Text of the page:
Fox Chase Review covers a wide range of poetry in which there is probably a poem for every one of us. While I didn’t love all of it, there were certainly several poems and poets in this issue that I loved. Stevie Edwards contributes two poems that really hit me in the gut. First is “What I Can Say I’ve Left, What I’ve Mourned”:
I have a soft spot for university literary journals. Maybe it’s because I have a closer connection to these folks because I was a college student not too long ago and know what it’s like to wade through the slush pile in a tiny room at night with only a Snickers bar to keep me going.
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  • Issue Number Volume 1
  • Published Date 2012
  • Publication Cycle Biannual
Garbanzo is out to break some rules. I find this refreshing in the relatively staid world of literary magazines. Perhaps it’s my background in zine publishing that makes me sympathetic to those willing to buck the trends. First of all, this inaugural issue comes handsomely clothed in a silkscreened dust jacket. How many lit mags have you seen lately with a dust jacket, silkscreened or not? That’s what I thought. Garbanzo is also bound with fancy rivets and includes an attached ribbon bookmark (a thoughtful and handy feature). On the inside there are a few fold-out pages, and even some handwritten poems that nicely break up the otherwise printed text. So, this is a nice-looking publication, a labor of love. I can’t help wondering how long the editors will be able to maintain this level of quality for their limited run print editions (they also publish a digital version), but I will suspend my doubts for now.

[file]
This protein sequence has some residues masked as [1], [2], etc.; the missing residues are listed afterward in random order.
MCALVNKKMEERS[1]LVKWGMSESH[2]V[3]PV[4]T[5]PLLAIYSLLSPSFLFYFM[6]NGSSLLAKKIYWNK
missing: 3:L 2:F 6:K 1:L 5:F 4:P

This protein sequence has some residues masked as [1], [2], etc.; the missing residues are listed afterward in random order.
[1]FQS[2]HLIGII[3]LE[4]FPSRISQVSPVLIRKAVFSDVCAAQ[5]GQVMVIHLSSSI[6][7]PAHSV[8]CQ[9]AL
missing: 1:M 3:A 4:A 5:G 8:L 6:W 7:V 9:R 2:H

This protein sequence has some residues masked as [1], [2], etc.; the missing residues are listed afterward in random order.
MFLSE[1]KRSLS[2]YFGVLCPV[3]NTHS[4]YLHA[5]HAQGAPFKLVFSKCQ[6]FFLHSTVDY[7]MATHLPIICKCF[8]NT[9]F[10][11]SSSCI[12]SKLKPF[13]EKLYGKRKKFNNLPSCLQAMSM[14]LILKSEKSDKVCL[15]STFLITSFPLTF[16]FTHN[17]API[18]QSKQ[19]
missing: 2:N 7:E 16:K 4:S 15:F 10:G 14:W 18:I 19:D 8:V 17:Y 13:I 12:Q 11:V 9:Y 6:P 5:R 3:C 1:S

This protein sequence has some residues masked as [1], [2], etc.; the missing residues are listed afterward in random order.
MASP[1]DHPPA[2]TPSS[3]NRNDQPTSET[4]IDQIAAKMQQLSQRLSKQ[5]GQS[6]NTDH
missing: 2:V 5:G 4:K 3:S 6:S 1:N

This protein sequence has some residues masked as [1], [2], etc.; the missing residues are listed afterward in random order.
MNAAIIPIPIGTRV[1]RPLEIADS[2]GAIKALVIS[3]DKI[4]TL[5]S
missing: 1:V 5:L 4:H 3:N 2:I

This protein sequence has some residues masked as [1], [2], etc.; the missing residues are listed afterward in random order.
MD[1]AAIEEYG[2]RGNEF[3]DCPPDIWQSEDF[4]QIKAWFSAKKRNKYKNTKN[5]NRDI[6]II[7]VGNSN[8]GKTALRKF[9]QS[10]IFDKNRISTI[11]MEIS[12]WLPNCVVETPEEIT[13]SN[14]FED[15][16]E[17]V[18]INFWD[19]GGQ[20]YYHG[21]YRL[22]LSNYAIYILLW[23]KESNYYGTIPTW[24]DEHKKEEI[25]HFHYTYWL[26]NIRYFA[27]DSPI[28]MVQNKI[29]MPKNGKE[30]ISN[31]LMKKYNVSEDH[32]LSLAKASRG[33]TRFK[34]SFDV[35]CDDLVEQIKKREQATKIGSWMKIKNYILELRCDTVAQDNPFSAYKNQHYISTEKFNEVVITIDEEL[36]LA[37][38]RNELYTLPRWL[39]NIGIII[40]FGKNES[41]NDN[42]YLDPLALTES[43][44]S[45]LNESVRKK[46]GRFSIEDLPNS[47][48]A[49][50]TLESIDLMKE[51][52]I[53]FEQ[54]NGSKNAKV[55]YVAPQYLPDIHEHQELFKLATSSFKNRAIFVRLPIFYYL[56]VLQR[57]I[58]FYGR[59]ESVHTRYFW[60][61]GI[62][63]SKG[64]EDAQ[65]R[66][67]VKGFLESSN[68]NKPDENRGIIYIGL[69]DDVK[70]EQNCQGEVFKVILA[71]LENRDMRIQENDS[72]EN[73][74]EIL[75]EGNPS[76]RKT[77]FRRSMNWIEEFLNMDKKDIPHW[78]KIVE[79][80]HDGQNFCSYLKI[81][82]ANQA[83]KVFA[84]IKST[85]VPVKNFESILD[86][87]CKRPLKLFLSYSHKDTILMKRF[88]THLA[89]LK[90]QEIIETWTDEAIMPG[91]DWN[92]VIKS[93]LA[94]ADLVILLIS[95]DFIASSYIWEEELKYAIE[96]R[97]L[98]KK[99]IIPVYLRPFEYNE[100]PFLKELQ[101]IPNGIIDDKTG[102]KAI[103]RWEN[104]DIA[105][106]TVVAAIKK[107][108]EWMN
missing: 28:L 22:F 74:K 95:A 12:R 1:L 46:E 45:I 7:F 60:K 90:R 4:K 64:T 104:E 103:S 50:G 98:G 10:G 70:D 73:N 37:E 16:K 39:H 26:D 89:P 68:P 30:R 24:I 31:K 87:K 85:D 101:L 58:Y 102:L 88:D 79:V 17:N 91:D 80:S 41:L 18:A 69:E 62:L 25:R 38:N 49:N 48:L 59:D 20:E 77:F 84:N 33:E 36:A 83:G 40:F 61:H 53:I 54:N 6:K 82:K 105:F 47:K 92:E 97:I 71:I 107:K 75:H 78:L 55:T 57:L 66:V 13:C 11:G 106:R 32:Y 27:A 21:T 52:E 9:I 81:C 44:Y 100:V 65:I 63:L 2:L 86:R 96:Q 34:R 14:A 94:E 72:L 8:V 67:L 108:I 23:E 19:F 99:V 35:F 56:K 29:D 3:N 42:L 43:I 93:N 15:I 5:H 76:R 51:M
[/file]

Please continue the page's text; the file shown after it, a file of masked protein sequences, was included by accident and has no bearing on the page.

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  • Issue Number Volume 25 Number 2
  • Published Date Summer 2012
  • Publication Cycle Quarterly
Sometimes we look to the canon for context: the depression era philosophies and legacies of John Steinbeck, Thomas Wolfe, Pearl S. Buck. Would an American imagination have been materially different absent James Hilton, Sinclair Lewis, Edna Ferber? What if the novels of A.J. Cronin or William Faulkner remained galleys buried on the literary cutting room floor? I approached my reading of this issue of The Gettysburg Review with the canon as context; that is, does the literature in a climate of economic downturn answer similarly situated voices from the dustbowl terror of the mid 1930s? Not exactly. The truth may lie in other comparisons—perhaps an awareness of the hysterical faith-based tomes that characterized the literature of the climax of the Roman Empire, the deoxyribonucleic acid of other revolutions, a monk’s blood. In sum, I found The Gettysburg Review to stand on its own, neither an answer nor echo of the past but rather a collection of talented men and women who have unique stories to tell.